iVote was created in 2014 with one goal: secure voting rights for all Americans. Traditionally, most voting rights groups have focused on challenges in court after rights had been impinged, or defeating efforts to further erode rights. iVote takes a different tack – 'flipping the script' from playing defense on voter suppression efforts to going on offense to secure and expand access to voting. Learn more about iVote's approach here.
In 2014, iVote went on offense by working to elect pro-voting Secretaries of State in key battleground states. While iVote continues to build on its successful Secretary of State program, this year, iVote is continuing to go on offense for voting rights by investing in campaigns to bring universal, automatic voter registration to multiple states.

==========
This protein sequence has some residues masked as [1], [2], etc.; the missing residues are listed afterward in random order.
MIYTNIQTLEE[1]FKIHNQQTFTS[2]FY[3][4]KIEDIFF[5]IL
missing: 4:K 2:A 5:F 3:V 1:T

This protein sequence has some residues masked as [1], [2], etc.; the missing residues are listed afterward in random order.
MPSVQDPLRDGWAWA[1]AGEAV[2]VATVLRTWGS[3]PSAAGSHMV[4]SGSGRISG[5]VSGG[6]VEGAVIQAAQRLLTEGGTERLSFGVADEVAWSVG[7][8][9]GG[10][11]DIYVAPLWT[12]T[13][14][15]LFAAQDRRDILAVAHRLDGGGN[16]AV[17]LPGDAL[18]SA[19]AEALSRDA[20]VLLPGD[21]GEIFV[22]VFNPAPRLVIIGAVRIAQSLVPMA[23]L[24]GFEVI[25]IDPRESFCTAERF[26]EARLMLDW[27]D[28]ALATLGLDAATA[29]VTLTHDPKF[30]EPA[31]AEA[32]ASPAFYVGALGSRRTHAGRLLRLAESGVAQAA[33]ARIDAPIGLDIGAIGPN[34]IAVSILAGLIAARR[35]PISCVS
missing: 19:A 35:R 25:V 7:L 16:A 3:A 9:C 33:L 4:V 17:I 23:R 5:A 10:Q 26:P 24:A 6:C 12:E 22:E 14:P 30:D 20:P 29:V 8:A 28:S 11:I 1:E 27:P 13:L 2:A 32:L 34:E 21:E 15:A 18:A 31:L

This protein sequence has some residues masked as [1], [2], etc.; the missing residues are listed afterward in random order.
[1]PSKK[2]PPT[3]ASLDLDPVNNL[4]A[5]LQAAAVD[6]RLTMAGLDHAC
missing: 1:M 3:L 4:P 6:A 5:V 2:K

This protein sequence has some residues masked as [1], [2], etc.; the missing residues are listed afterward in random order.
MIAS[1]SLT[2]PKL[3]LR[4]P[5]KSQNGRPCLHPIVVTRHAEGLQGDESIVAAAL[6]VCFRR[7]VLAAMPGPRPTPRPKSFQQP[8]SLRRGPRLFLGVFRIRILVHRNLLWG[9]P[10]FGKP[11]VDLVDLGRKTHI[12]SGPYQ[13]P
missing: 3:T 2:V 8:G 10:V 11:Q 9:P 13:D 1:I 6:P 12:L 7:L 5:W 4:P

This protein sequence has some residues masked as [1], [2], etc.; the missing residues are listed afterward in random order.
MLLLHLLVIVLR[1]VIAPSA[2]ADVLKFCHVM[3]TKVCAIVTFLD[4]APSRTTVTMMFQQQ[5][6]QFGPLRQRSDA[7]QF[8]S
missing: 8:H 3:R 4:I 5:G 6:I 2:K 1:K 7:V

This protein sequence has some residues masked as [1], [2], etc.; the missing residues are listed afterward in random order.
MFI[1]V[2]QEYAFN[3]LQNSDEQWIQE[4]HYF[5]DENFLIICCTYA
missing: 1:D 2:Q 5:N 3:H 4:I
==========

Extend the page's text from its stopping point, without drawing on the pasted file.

Going on offense is critical as we move deeper into the 2016 cycle. Unfortunately, we continue to see efforts by Republicans to suppress, discourage, and block citizens from exercising their fundamental right to vote. Republican Secretaries of State – officeholders who should be encouraging full participation – are using all available methods to gain an advantage in elections.
Funded and supported by the Koch brothers and other conservative activists, Republicans across the country have passed laws or executive actions that attempt to make it harder for eligible voters to cast their ballots. Since the 2010 election, 22 states have passed new laws that restrict access to voting. These laws include restrictions on early and absentee voting, changes to registration practices, and photo ID requirements.
This year, iVote is focusing on a new channel for going on offense to expand access to voting – Automatic Voter Registration.
Currently, eligible citizens have the choice to register to vote when they get their driver’s license through motor-voter provisions. This ‘opt-in’ process leaves room for many eligible voters to remain unregistered despite this opportunity.